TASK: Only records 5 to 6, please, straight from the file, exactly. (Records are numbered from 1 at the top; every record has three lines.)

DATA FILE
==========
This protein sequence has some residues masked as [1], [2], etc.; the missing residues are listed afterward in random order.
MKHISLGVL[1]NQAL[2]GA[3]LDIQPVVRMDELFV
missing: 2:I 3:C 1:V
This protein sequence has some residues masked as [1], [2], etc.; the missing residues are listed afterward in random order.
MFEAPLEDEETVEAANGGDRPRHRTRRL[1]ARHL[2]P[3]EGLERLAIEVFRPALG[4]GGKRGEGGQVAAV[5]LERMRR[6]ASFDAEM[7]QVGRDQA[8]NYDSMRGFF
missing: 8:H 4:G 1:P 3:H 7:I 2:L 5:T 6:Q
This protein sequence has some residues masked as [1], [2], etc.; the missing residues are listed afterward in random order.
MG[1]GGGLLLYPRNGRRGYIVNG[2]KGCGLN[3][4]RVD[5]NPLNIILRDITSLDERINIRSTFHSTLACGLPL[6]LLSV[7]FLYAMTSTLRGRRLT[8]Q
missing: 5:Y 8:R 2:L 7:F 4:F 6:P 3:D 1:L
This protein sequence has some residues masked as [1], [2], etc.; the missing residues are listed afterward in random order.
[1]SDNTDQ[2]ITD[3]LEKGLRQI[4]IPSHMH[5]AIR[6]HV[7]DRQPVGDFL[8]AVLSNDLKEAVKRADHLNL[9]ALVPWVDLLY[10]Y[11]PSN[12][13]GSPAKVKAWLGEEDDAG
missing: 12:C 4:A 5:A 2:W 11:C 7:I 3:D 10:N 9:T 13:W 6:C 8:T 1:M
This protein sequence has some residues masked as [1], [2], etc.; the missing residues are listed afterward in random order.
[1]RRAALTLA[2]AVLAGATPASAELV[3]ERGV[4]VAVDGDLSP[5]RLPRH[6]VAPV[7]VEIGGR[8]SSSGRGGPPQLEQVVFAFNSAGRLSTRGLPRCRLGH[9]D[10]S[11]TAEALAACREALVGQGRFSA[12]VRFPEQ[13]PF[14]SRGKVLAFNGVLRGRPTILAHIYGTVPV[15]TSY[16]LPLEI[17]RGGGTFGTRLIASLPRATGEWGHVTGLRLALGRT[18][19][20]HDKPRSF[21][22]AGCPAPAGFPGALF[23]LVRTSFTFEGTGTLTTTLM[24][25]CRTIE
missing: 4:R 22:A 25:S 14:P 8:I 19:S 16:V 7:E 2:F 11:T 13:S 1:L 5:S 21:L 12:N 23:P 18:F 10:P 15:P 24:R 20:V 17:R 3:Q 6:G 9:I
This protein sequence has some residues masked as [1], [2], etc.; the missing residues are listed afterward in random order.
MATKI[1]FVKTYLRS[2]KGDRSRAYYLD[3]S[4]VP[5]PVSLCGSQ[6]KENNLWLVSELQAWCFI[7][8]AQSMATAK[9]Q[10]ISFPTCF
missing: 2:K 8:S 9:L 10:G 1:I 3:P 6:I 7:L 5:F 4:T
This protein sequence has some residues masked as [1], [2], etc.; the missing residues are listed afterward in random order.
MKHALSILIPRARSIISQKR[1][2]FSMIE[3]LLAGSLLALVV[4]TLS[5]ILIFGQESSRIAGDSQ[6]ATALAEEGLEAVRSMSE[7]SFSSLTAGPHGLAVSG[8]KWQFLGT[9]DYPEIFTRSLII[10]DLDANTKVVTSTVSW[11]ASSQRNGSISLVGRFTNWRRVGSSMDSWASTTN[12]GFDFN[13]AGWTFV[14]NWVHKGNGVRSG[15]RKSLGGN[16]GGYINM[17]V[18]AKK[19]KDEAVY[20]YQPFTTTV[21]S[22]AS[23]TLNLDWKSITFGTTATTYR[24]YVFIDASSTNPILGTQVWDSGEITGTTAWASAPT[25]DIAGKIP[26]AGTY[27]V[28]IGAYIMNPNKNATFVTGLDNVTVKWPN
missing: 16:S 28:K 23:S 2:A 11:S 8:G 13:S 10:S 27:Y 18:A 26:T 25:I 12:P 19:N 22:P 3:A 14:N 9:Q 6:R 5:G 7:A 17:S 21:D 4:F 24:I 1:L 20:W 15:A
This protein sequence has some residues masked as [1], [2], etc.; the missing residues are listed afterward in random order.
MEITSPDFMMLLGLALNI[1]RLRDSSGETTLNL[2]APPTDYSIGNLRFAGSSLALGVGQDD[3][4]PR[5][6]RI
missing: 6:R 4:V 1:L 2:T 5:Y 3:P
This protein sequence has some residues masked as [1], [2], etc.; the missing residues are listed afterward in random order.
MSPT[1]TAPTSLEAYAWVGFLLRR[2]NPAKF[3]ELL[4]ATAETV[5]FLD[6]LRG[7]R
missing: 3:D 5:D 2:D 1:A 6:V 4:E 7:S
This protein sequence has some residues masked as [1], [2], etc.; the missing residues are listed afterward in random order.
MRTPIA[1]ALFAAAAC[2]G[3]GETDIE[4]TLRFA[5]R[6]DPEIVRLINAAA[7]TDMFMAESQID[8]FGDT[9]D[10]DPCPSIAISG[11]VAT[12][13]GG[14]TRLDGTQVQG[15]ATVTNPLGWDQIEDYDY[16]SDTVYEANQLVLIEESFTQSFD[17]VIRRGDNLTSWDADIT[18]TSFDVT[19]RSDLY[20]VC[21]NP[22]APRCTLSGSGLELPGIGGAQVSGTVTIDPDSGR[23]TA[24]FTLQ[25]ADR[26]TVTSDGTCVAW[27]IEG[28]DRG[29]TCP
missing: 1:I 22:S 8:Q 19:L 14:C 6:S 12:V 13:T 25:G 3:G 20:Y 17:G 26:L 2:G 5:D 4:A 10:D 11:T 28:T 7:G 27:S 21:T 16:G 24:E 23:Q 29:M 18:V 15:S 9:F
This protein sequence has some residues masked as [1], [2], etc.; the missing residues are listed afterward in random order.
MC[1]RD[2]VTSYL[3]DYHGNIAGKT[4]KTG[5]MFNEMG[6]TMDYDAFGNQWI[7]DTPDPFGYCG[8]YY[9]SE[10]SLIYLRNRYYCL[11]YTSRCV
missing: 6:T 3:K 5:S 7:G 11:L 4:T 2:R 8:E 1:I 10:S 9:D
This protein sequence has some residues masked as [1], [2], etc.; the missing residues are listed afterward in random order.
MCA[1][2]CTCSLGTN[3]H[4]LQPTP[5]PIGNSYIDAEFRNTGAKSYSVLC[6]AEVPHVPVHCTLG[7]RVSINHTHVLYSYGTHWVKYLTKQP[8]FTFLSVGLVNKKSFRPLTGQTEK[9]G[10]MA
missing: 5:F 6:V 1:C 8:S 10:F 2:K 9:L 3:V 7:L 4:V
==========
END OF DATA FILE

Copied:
This protein sequence has some residues masked as [1], [2], etc.; the missing residues are listed afterward in random order.
[1]RRAALTLA[2]AVLAGATPASAELV[3]ERGV[4]VAVDGDLSP[5]RLPRH[6]VAPV[7]VEIGGR[8]SSSGRGGPPQLEQVVFAFNSAGRLSTRGLPRCRLGH[9]D[10]S[11]TAEALAACREALVGQGRFSA[12]VRFPEQ[13]PF[14]SRGKVLAFNGVLRGRPTILAHIYGTVPV[15]TSY[16]LPLEI[17]RGGGTFGTRLIASLPRATGEWGHVTGLRLALGRT[18][19][20]HDKPRSF[21][22]AGCPAPAGFPGALF[23]LVRTSFTFEGTGTLTTTLM[24][25]CRTIE
missing: 4:R 22:A 25:S 14:P 8:I 19:S 16:V 7:E 2:F 11:T 13:S 1:L 5:S 21:L 12:N 23:P 18:F 10:P 15:P 24:R 20:V 17:R 3:Q 6:G 9:I
This protein sequence has some residues masked as [1], [2], etc.; the missing residues are listed afterward in random order.
MATKI[1]FVKTYLRS[2]KGDRSRAYYLD[3]S[4]VP[5]PVSLCGSQ[6]KENNLWLVSELQAWCFI[7][8]AQSMATAK[9]Q[10]ISFPTCF
missing: 2:K 8:S 9:L 10:G 1:I 3:P 6:I 7:L 5:F 4:T